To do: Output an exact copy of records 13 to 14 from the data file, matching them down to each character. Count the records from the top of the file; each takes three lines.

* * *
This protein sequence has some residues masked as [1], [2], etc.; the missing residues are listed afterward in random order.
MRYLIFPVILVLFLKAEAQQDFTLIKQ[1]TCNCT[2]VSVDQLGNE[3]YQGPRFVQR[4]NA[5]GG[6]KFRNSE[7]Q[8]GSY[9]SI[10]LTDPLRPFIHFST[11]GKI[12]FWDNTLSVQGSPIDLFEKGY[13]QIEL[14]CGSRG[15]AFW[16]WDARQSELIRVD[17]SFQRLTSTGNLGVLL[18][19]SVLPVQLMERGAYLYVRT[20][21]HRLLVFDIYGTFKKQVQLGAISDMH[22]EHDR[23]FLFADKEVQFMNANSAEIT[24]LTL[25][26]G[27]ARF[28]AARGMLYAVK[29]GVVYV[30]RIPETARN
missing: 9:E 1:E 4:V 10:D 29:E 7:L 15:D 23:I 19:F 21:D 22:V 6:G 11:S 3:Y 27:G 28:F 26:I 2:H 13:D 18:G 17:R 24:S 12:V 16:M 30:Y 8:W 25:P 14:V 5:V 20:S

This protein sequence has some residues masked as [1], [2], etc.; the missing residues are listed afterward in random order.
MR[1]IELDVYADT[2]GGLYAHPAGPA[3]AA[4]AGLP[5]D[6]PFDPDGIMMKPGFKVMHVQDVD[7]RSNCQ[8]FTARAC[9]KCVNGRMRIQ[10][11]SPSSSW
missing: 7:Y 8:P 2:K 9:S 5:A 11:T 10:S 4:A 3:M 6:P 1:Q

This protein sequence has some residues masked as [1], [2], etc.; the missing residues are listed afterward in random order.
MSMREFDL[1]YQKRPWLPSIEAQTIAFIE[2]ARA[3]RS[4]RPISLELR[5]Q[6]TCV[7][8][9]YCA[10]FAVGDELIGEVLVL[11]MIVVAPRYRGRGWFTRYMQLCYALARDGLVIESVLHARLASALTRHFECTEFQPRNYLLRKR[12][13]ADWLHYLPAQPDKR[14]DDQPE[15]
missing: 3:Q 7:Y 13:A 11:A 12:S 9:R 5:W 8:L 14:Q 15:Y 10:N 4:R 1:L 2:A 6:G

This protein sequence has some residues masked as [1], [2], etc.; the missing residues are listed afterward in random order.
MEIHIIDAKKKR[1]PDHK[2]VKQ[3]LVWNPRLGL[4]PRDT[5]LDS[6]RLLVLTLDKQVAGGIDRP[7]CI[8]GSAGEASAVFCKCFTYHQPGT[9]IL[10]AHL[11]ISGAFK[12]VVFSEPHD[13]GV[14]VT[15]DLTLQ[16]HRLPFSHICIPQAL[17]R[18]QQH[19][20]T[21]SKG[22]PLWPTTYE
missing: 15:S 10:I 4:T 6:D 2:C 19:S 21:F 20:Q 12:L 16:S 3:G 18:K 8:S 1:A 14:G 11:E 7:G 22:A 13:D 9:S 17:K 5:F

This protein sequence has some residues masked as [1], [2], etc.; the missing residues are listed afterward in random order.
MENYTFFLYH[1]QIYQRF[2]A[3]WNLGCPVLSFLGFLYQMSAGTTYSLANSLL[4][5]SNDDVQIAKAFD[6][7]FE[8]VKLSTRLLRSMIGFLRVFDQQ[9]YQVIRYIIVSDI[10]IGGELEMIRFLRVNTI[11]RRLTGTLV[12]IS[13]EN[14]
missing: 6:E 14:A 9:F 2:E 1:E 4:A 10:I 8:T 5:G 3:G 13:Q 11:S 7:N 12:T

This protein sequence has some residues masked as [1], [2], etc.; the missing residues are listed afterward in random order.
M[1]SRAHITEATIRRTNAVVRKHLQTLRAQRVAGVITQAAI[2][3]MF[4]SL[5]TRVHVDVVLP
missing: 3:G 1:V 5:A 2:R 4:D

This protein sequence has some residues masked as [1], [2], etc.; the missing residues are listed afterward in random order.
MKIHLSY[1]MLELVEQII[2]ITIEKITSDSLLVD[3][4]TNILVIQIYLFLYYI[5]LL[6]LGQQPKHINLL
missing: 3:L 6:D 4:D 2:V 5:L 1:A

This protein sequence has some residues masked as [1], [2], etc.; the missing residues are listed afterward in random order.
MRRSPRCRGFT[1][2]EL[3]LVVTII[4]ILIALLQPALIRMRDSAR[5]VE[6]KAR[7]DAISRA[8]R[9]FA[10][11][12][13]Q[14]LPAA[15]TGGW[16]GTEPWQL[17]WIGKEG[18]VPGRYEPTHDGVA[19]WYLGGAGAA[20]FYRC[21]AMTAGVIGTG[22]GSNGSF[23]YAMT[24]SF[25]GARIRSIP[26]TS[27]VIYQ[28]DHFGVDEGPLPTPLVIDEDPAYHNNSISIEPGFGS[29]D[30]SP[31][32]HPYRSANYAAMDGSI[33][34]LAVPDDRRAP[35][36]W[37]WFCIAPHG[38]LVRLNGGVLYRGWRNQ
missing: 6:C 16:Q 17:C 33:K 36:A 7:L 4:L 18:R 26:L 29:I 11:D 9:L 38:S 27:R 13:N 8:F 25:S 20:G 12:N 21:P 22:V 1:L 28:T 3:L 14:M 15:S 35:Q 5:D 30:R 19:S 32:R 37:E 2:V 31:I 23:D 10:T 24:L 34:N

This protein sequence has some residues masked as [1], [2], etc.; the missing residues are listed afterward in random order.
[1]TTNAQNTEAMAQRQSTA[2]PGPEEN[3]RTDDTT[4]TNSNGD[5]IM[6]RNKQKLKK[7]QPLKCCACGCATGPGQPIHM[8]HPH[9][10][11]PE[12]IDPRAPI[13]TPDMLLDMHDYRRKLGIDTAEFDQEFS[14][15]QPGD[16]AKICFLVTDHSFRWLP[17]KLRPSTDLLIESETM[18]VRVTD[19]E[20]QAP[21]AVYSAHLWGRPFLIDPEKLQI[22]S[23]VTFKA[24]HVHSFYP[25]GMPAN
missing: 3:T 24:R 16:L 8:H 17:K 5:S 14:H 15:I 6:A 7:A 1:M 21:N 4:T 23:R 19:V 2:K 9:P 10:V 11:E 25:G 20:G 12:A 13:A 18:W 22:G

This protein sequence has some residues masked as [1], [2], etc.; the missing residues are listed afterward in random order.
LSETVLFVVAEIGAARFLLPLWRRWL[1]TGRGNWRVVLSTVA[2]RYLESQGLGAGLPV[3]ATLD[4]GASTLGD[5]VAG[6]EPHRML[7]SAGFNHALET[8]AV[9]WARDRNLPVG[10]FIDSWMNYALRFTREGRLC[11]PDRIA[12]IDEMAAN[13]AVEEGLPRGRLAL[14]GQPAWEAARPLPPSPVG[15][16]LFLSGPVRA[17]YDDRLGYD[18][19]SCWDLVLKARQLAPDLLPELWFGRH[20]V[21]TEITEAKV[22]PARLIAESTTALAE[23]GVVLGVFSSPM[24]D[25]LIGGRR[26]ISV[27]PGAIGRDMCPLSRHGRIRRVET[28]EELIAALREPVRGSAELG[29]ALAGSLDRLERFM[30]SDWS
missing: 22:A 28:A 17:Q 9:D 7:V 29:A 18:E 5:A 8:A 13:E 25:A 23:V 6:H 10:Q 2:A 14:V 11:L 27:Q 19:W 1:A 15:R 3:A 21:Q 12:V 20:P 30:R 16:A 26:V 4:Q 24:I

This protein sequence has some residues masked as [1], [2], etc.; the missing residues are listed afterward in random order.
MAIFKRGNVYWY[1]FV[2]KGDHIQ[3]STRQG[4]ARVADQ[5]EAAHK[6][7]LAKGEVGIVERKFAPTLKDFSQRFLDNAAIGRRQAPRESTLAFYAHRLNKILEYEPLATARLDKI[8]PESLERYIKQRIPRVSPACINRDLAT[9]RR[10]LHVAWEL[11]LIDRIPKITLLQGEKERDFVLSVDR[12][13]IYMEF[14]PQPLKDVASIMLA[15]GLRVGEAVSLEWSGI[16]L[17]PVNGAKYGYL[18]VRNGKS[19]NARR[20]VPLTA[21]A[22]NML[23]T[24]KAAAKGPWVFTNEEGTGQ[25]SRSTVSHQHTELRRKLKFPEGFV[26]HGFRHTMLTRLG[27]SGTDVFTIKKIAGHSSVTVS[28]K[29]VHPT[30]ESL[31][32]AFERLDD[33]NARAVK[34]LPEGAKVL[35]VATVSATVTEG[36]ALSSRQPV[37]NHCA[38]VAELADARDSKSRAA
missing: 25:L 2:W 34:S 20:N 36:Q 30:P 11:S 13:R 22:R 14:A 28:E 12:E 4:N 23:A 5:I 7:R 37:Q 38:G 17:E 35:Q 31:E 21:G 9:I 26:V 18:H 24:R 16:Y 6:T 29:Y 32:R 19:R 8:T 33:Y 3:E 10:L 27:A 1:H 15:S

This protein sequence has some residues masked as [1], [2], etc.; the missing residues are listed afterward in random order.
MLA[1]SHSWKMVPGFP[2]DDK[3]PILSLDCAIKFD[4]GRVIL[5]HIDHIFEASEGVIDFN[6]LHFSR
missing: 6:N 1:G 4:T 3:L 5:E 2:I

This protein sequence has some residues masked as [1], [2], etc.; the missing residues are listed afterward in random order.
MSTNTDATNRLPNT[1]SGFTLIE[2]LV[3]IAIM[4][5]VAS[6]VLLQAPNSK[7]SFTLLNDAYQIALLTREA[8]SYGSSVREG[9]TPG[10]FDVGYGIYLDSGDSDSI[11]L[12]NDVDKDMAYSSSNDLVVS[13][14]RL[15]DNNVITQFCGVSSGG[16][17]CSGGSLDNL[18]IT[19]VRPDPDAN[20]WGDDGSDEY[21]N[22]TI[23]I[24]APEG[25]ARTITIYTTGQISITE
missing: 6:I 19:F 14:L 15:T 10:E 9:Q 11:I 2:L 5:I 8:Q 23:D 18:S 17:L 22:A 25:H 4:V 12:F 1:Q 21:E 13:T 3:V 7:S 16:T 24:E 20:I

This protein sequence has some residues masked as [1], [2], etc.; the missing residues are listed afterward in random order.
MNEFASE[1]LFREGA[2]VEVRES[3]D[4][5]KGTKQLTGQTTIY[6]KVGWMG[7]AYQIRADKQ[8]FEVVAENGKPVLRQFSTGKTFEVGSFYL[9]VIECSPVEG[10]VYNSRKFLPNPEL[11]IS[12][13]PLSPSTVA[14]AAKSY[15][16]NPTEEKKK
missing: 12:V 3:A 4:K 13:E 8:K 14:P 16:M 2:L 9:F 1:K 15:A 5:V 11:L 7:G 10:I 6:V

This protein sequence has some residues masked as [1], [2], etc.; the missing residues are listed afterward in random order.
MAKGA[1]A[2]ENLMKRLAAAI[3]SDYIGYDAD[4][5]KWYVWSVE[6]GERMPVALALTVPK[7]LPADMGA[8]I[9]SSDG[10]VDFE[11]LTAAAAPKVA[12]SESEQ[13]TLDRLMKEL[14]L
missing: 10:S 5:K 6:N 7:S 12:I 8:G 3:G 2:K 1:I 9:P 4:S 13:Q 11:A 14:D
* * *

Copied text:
This protein sequence has some residues masked as [1], [2], etc.; the missing residues are listed afterward in random order.
MSTNTDATNRLPNT[1]SGFTLIE[2]LV[3]IAIM[4][5]VAS[6]VLLQAPNSK[7]SFTLLNDAYQIALLTREA[8]SYGSSVREG[9]TPG[10]FDVGYGIYLDSGDSDSI[11]L[12]NDVDKDMAYSSSNDLVVS[13][14]RL[15]DNNVITQFCGVSSGG[16][17]CSGGSLDNL[18]IT[19]VRPDPDAN[20]WGDDGSDEY[21]N[22]TI[23]I[24]APEG[25]ARTITIYTTGQISITE
missing: 6:I 19:F 14:L 15:T 10:E 9:Q 11:I 2:L 5:I 8:Q 23:D 18:S 17:L 22:A 25:H 4:V 12:F 1:Q 21:E 13:T 3:V 7:S 16:T 24:E 20:I

This protein sequence has some residues masked as [1], [2], etc.; the missing residues are listed afterward in random order.
MNEFASE[1]LFREGA[2]VEVRES[3]D[4][5]KGTKQLTGQTTIY[6]KVGWMG[7]AYQIRADKQ[8]FEVVAENGKPVLRQFSTGKTFEVGSFYL[9]VIECSPVEG[10]VYNSRKFLPNPEL[11]IS[12][13]PLSPSTVA[14]AAKSY[15][16]NPTEEKKK
missing: 12:V 3:A 4:K 13:E 8:K 14:P 16:M 2:L 9:F 1:K 15:A 5:V 11:L 7:G 10:I 6:V